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The pillbug isn’t a bug at all, they are terrestrial crustaceans, meaning they are closely related to shrimp, crabs and crayfish but have adapted to live entirely on land.

Photo by Julie Geiser

By Julie Geiser

Everyone has seen a roly-poly bug. Their ability to tuck into a little ball, called conglobation, has amazed children and adults alike. But what exactly is a roly-poly bug, and what is its purpose in nature?

The roly-poly bug is sometimes called woodlouse or wood shrimp, but its official name is pillbug or Armadillidium vulgare. The pillbug is an isopod; iso- means same or equal and pod means foot. Actually, the pillbug isn’t a bug at all. They are terrestrial crustaceans and closely related to shrimp, crabs and crayfish, and they have adapted to live entirely on land.

Pillbugs are most active at night and breathe through gill-like structures that require moisture, which is why we see them in moist environments in soil, under logs, leaves and other decomposing vegetation. Although they need humid environments, they cannot survive underwater.

Roly-polies range in size but average from ¼ to ½ inches long. Their body parts include a head, thorax and abdomen. The head consists of jaw-legs that pass food to the mouthparts and two compound eyes. The leg-bearing thorax consists of seven hardened plates resembling an armadillo.

Their gray to brown color keeps them camouflaged from predators, such as birds, lizards, frogs and spiders, and when rolled into a ball, strong body plates make it difficult for predators to get to their soft underside. Pillbugs also produce unpleasant secretions, which repel potential predators.

Unlike other crustaceans, isopods have unstalked compound eyes on their head instead of eyes at the end of a stalk that are attached to the head. They have two antennae with sensory setae, or stiff hairs, attached to them along with a smaller pair of antennules; both are used to find food and detect scented chemicals called pheromones produced by other pillbugs. This is how they locate other pillbugs and suitable habitats to feed.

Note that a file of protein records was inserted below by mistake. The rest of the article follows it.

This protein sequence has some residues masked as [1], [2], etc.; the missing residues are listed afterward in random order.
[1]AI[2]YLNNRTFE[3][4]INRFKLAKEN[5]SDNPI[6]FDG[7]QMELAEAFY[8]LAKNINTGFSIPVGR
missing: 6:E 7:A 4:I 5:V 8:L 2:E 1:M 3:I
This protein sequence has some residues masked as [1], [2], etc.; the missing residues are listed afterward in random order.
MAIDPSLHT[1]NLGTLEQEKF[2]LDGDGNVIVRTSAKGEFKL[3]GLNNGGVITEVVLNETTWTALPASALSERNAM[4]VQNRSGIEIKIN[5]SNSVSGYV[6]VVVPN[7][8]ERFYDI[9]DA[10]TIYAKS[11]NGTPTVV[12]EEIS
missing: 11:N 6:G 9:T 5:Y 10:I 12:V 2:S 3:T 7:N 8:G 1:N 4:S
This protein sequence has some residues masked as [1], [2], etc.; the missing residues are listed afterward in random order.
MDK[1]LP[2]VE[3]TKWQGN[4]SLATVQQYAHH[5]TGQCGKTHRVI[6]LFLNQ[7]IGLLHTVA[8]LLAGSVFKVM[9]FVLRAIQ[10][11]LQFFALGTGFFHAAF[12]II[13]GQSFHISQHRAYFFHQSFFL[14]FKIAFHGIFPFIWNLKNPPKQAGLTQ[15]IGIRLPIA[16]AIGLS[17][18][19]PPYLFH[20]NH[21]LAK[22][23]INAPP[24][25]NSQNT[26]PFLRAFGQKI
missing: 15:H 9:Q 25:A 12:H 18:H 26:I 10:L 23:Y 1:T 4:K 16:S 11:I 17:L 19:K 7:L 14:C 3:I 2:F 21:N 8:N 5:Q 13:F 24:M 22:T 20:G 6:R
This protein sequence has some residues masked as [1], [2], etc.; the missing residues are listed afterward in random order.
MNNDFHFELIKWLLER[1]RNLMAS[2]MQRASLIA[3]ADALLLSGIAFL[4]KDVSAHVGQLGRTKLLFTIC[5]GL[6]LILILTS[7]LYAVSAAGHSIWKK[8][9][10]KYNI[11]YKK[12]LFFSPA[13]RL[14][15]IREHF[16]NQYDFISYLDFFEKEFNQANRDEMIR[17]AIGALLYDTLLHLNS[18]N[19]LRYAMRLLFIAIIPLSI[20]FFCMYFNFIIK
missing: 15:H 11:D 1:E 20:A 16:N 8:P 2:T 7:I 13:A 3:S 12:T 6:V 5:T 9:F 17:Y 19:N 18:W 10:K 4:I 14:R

Males and females can be distinguished by their undersides. Females have a brood pouch called a marsupium on their underside where fertilized eggs are incubated and hatched after three to seven weeks. Broods can range from seven to 200 eggs, and females may have one to three broods a year, typically during warmer months. The young survive on nutrients received through marsupial fluid from their mother. Newly hatched young may stay in the pouch around 6 to 12 weeks before venturing out on their own. Developing young that have left the pouch are called mancas. Mancas molt several times to gain the seventh segment of their body, their seventh pair of legs and a hardened exoskeleton. Pillbugs molt throughout their lifetime, which can occur every two to five years.

Pillbugs are scavengers and decomposers. They eat decaying matter from dead plants and animals, along with other decomposing materials, and return essential nutrients back into the soil. They even eat their own feces. When they poop, pillbugs lose copper, an essential element they need to survive. Therefore, pillbugs help to rid soil of heavy metals by taking in copper, zinc, lead, arsenic and cadmium. Pillbugs can live in contaminated soils where other species can’t, and they have a positive impact on the ecosystem as they increase mineral layer nutrients consisting of nitrogen, phosphorous and potassium. They also eat fungal matter that, if left alone, would increase carbon dioxide being released into the atmosphere.

Pillbugs are sensitive to environmental changes and thus serve as biological indicators for the health of the ecosystems where they are found.

Finally, roly-polies don’t bite or sting and pose no risk to humans. They rarely eat living plants or crops in agricultural lands. If they do venture into your home, they cannot survive for more than a few days unless they find humid conditions to live. These creatures simply provide their services to the ecosystem and give us all the pleasure of watching them transform into little balls.

About julie geiser

Julie Geiser is a Public Information Officer and NEBRASKAland Regional Editor based out of North Platte, where she was born and still happily resides. Geiser worked for the commission previously for over 10 years as an outdoor education instructor – teaching people of all ages about Nebraska’s outdoor offerings. She also coordinates the Becoming an Outdoors Woman program for Nebraska Game and Parks Commission (NGPC). Geiser went on to work in marketing and writing an outdoor column for the North Platte Telegraph before returning to NGPC in her current position. She loves spending time outdoors with her family and getting others involved in her passions of hunting, fishing, camping, boating, hiking and enjoying Nebraska’s great outdoors.